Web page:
What Happens Now? The Fallout of Greece’s Education Cuts
Adrienne is a fifth-grade student in Greece. Her neighborhood school closed, so she now travels half an hour to attend school many kilometers away. She sits in a classroom with other students who traveled similar distances. They wait for their teacher to arrive, but no one comes because the teacher is sick, and there’s no money to hire a substitute. What happens now?
This unfortunate scenario is one of many faced by Greek students—and the result of unprecedented budget cuts to the education system in the wake of the 2009 meltdown of the Greek economy. The Greek government secured loan deals with the European Union and the International Monetary Fund to keep the country afloat and has since received major financial bailouts. Even still, the country’s education budget took a 7 percent hit, leaving devastating consequences on primary and secondary schools—and the future prosperity of Greece.
At the close of the 2010-11 school year, more than 20,000 public school teachers retired or changed careers due to low wages and difficult working conditions—circumstances as bad as no wintertime heat. And despite this massive exodus of the workforce, the Education Ministry had funds to hire only about 3,500 new teachers, leaving more than15,000 classrooms without teachers.
According to Greek officials, the teacher shortage hit high schools and special education programs the hardest. Making matters worse, nearly 15 percent of former private school students transferred to public schools that same year because families could no longer afford the tuition. And with no money to hire substitute teachers to account for the shortage, the country faced a crippling crisis.
How did the Education Ministry address these enormous challenges? They closed more than 1,000 schools—and combined nearly 2,000 of them—despite widespread resistance from students, parents, teachers and local officials. Although these school mergers increased available funds for the remaining schools, they brought on substantially larger class sizes and longer commutes, changing the quality of life (and learning) for Greek families.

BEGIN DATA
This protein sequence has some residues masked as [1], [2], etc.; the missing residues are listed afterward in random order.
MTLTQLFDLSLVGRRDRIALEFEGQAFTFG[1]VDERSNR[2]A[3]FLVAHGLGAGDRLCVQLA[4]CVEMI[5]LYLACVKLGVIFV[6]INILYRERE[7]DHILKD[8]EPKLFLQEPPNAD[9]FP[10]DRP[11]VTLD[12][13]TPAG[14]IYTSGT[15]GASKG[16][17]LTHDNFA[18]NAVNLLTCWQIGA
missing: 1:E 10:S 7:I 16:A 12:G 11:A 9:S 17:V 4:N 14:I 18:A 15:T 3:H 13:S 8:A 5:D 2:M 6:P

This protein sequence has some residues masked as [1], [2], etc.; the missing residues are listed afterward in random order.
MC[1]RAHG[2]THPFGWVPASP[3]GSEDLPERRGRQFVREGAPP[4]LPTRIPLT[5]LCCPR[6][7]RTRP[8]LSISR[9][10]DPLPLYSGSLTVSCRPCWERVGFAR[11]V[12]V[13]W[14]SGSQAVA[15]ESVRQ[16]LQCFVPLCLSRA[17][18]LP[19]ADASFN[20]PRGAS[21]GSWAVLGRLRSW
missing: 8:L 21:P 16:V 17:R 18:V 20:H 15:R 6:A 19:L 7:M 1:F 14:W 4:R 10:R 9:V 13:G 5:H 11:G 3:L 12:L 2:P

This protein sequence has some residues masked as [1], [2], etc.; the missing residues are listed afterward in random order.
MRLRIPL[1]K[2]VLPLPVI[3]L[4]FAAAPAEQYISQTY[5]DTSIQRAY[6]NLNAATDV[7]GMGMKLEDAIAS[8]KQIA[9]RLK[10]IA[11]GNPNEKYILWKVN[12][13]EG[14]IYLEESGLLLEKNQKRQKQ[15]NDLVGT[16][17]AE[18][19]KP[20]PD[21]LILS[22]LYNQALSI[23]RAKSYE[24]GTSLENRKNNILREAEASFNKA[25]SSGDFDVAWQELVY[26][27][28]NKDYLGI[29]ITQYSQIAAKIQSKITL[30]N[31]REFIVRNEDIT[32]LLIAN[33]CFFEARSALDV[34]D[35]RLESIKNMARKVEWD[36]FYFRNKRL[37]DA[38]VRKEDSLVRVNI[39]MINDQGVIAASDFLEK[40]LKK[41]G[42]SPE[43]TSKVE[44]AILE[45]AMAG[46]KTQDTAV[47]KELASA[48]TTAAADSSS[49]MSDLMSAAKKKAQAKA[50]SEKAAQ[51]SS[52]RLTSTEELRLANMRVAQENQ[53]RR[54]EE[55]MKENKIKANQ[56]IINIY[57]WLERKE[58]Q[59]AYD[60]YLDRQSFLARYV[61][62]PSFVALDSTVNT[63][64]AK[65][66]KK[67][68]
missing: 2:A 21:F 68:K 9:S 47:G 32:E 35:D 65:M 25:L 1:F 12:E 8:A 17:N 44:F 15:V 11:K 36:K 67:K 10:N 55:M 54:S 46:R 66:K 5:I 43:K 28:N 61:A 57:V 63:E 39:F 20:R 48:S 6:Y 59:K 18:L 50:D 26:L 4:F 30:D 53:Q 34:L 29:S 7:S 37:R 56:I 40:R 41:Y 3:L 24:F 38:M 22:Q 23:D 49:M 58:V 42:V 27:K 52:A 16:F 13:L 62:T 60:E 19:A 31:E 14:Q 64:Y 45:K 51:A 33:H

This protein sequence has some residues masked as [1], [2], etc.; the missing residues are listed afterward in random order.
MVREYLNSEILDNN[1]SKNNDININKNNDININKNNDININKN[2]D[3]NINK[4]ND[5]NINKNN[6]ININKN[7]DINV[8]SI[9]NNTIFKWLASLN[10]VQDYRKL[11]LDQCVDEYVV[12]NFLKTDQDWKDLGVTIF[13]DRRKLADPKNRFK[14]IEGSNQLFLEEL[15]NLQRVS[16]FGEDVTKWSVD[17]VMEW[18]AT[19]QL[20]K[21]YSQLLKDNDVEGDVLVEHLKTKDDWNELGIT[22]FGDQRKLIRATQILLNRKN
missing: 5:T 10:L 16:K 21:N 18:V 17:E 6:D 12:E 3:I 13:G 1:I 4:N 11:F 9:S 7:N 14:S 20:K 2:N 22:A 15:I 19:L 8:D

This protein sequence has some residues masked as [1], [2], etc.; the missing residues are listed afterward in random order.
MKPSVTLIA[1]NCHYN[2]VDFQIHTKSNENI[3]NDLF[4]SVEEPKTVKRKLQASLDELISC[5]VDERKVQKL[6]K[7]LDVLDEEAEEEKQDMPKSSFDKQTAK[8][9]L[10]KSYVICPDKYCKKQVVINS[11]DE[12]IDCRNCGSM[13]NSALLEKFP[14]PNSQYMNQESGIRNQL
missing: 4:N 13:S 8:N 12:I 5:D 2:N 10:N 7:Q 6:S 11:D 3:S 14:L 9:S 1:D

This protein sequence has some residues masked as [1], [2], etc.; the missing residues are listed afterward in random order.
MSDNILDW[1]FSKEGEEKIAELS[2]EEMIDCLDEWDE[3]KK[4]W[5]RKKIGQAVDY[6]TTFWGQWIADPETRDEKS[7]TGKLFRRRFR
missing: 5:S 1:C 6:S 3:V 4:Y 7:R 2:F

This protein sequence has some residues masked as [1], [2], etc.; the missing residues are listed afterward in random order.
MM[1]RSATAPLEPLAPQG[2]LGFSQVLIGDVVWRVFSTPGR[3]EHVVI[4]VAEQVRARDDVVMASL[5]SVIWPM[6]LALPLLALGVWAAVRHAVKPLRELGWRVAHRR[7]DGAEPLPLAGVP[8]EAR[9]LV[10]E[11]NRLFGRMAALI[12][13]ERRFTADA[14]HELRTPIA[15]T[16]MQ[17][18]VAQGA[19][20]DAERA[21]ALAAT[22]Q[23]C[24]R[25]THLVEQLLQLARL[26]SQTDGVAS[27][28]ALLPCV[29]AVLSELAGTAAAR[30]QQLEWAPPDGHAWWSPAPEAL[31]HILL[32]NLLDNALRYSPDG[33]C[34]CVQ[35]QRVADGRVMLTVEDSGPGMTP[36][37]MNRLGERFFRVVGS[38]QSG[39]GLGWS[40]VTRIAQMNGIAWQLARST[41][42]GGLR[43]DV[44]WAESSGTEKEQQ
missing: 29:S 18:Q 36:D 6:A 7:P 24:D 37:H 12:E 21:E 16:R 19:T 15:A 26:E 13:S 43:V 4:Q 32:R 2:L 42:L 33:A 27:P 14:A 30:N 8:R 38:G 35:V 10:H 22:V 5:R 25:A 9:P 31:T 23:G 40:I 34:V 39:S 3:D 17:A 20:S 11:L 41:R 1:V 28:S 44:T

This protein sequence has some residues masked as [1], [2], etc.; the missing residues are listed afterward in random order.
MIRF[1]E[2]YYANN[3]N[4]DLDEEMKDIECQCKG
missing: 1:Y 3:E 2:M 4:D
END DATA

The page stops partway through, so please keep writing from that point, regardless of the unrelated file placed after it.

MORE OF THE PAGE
Greece’s Education Ministry argues that consolidation makes it easier to implement a unified curriculum and to offer programs tailored to the needs of a global, 21st-century economy. New statewide curricula and programs are underway to integrate more digital technology, to bolster and decentralize professional development for teachers and school leaders, and to design and implement a comprehensive system to assess learning outcomes.
As primary and secondary schools undergo these major reforms in the wake of major cuts, the Greek public higher education system faces similar difficulties. With 24 universities and 16 technical colleges—all public institutions—Greece cut its higher education budget 30 percent in 2010 and 20 percent in 2011. To stem the decline and make the higher-education system more competitive and efficient, the Greek legislature recently passed a major reform bill linking funding and faculty salaries to student performance. It also created new rules to generate revenue through private sponsorships and donations. According to the Education Ministry, the reform bill will lead to many improvements—among them “efficiency, accountability, effectiveness and transparency,” claims Yannos Mitsos, an advisor to the higher-education minister, as quoted in a Chronicle of Higher Education article.
Yet the reform bill has many opponents. In August 2011, hundreds of students protested the passing of the bill, arguing that it takes power away from students and faculty. Many fear the reforms will push the Greek public education system toward privatization.
As these debates work themselves out, most agree that Draconian cuts like these will have serious implications far into the future. Just as Greece’s economy is reliant on developing the minds of its children as innovators and drivers to strengthen Greek—and European—economic success, Adrienne and her friends suffer the consequences. Until the new curriculum is introduced and Greece’s economic woes are behind her, students like Adrienne must make do with long school commutes, antiquated educational standards and the very real possibility of being left behind in the 21st-century economy.
“Anna Diamantopoulou: The Role of Education in Greece’s Economic Recovery,” Friends of Europe
“Education Reform: A Priority for a Better Future,” Organisation of Economic Cooperation and Development
“Amid Protests, Greece Enacts Bill Meant to Make Universities More Competitive,” The Chronicle of Higher Education
“Mass Merger of Schools from September,” GR Reporter